If this woman is able to conceive- and it's something of a big if- then it is likely to have been a medically-assisted process. Either she goes through in-vitro fertilisation, or she froze her eggs earlier in life and now unfreezes them and has them fertilised and then implanted.

You want to know how much IVF treatment costs? Roughly speaking, for three cycles of IVF, about $33,000 in out of pocket expenses.

You want to know how much freezing an egg costs? Somewhere between $7-12,000. And then she has to go through IVF to get it fertilised and implanted.

But let's say that maybe, just maybe, it all works out for the best and she gets knocked up, either the old-fashioned way or using... um... a turkey-baster. She and her man do manage to conceive a child. Hooray! Good for them!! Congratulations and felicitations and let's all have a baby shower!!!

Now we come to the second tiny problem.

Our young lady is now somewhere between 36 and 40 and pregnant for the first time.

Pregnancy is brutal upon mothers. It is astonishingly costly in time, resources, and energy. Women have to go through some very painful and difficult times when carrying and giving birth to children.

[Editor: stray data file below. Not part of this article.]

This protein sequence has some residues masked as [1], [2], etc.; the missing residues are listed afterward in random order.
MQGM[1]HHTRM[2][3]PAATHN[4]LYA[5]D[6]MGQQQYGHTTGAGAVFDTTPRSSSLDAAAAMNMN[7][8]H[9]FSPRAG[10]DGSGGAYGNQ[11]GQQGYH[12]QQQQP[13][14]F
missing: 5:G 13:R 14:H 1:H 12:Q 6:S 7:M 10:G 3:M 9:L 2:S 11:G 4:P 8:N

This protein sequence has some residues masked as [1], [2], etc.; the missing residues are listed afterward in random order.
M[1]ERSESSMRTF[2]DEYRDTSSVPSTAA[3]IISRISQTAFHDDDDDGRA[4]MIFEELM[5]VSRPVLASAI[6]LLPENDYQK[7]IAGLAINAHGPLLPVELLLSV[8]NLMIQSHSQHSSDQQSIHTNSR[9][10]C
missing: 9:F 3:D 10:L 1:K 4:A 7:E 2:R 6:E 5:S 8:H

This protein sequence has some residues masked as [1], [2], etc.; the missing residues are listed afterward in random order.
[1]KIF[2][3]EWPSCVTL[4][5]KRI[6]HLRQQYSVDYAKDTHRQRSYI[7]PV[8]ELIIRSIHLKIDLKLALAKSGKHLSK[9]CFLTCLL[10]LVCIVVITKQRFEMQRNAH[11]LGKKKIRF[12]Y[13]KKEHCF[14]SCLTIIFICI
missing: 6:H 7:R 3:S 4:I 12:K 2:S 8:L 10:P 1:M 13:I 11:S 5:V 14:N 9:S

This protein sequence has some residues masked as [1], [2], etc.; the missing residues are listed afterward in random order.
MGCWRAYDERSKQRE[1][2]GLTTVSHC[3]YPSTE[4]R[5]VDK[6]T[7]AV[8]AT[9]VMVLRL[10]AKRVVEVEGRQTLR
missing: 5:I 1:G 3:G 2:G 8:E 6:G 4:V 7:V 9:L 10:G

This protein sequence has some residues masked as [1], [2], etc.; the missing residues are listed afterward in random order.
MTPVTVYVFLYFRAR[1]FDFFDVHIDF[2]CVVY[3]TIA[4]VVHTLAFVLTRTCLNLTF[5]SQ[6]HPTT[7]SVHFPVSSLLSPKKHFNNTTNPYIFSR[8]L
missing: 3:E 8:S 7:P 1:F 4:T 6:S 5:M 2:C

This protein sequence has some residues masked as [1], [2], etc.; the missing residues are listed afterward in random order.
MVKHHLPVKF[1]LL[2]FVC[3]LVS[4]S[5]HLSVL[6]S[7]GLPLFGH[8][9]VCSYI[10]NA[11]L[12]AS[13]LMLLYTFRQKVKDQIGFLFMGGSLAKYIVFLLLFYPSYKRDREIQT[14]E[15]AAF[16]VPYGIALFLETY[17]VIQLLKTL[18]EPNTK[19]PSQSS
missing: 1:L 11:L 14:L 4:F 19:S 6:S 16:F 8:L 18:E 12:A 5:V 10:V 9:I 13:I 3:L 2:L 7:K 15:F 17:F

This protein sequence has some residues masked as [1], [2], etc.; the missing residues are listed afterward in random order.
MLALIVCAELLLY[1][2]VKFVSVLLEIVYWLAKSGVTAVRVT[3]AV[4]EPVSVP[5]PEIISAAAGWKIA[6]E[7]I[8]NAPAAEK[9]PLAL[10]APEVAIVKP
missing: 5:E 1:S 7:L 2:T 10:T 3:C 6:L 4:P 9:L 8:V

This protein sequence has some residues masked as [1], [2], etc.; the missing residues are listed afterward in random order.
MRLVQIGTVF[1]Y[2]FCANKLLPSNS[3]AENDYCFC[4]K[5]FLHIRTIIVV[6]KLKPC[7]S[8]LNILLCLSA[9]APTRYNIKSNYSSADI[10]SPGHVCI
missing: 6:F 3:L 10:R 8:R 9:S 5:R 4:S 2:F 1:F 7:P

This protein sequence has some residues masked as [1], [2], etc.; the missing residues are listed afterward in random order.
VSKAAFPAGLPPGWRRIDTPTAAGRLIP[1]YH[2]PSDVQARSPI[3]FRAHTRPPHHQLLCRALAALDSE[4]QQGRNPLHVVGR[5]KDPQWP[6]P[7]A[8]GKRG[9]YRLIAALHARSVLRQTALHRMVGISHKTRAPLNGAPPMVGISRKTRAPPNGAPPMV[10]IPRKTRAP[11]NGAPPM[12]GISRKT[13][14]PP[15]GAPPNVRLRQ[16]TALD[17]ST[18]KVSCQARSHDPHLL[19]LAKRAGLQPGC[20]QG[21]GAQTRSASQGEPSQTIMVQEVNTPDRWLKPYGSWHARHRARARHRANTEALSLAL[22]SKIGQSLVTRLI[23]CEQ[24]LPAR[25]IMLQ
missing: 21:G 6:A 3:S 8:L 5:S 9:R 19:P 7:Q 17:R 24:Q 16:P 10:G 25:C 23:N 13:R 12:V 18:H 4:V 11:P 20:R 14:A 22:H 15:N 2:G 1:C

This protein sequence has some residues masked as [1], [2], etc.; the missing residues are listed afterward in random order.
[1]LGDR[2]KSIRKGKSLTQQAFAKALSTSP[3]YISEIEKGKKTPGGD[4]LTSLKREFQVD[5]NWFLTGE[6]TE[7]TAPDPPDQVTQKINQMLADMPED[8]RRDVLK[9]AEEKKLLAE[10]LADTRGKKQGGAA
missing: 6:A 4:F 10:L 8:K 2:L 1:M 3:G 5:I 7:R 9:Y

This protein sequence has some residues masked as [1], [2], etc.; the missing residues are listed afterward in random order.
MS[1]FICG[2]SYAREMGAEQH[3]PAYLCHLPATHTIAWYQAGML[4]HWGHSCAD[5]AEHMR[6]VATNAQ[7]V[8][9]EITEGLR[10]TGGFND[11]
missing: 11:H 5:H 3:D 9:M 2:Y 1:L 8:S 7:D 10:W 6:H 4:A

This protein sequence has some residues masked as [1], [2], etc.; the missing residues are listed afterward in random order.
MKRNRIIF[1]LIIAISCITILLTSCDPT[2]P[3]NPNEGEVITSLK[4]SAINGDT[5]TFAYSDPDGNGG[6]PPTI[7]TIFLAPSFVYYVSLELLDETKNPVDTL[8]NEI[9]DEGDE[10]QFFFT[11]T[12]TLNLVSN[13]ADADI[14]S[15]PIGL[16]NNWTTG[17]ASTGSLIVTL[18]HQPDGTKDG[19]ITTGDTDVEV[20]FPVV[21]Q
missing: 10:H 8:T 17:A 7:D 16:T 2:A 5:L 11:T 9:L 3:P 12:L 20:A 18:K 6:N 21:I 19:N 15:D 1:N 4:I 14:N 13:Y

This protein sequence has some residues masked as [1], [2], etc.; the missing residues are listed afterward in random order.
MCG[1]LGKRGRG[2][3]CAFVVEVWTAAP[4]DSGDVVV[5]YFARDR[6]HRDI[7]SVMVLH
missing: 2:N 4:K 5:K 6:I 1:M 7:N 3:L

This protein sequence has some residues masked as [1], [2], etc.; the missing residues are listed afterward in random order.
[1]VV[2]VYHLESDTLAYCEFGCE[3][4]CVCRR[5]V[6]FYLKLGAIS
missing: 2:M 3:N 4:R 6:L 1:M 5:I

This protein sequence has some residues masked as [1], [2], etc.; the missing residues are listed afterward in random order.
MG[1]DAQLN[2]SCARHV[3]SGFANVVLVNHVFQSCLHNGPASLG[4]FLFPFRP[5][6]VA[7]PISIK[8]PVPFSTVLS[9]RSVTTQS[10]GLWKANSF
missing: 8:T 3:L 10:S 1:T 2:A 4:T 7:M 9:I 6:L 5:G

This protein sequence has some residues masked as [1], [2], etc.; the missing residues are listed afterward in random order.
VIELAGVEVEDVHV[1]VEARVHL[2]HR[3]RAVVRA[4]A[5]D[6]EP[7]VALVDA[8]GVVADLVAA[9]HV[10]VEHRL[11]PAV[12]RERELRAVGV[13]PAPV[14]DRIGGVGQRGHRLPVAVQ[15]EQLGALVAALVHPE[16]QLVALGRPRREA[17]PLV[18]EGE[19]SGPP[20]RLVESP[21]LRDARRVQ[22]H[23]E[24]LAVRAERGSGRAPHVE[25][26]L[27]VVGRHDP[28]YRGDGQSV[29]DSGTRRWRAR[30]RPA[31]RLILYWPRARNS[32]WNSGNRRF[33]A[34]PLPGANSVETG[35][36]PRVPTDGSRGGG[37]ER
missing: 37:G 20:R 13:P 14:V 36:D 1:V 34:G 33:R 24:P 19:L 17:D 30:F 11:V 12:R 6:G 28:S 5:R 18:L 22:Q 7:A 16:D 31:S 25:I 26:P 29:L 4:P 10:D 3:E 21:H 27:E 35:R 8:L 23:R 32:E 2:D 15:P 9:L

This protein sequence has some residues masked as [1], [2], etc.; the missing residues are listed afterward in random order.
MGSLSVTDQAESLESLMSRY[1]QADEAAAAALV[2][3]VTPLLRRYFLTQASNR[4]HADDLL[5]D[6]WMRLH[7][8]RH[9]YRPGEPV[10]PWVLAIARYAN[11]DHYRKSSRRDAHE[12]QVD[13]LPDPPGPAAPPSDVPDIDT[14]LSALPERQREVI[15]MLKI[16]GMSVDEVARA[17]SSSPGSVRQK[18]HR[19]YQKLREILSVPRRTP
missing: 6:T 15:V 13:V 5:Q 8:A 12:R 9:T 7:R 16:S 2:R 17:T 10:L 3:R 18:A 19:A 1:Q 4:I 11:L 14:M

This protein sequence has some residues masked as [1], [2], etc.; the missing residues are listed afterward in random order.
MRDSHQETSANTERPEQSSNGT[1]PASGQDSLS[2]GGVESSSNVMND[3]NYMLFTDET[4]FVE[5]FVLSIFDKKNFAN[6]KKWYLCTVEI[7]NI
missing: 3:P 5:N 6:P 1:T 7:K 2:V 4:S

That is the very reason why, up until the 1960s or so, women were not able to just sleep around at will. The penalty for letting one slip past the goalie was extreme.

Now, however, with contraceptives available in train stations and bars everywhere, that penalty is gone.

And as a result, women who delay marriage, motherhood, and child-rearing find themselves running after kids in their forties with far less patience, energy, and willpower.

I know that there are a few men reading this whose wives bore children into their late thirties and early forties. I have no doubt that you can tell me exactly what kind of special Hell that was like.

As is always the case, in a war between biology and ideology, biology ALWAYS wins. And the God of Biomechanics takes no prisoners- so if a woman insists on picking a fight with him, she should not be surprised when she finds herself sitting on the canvas, stunned by pain and shock, and weeping copiously.

There is always a price to be paid for human folly- and there is no greater folly in our modern age, in my opinion, than this nonsensical notion that women can and should delay motherhood into their thirties.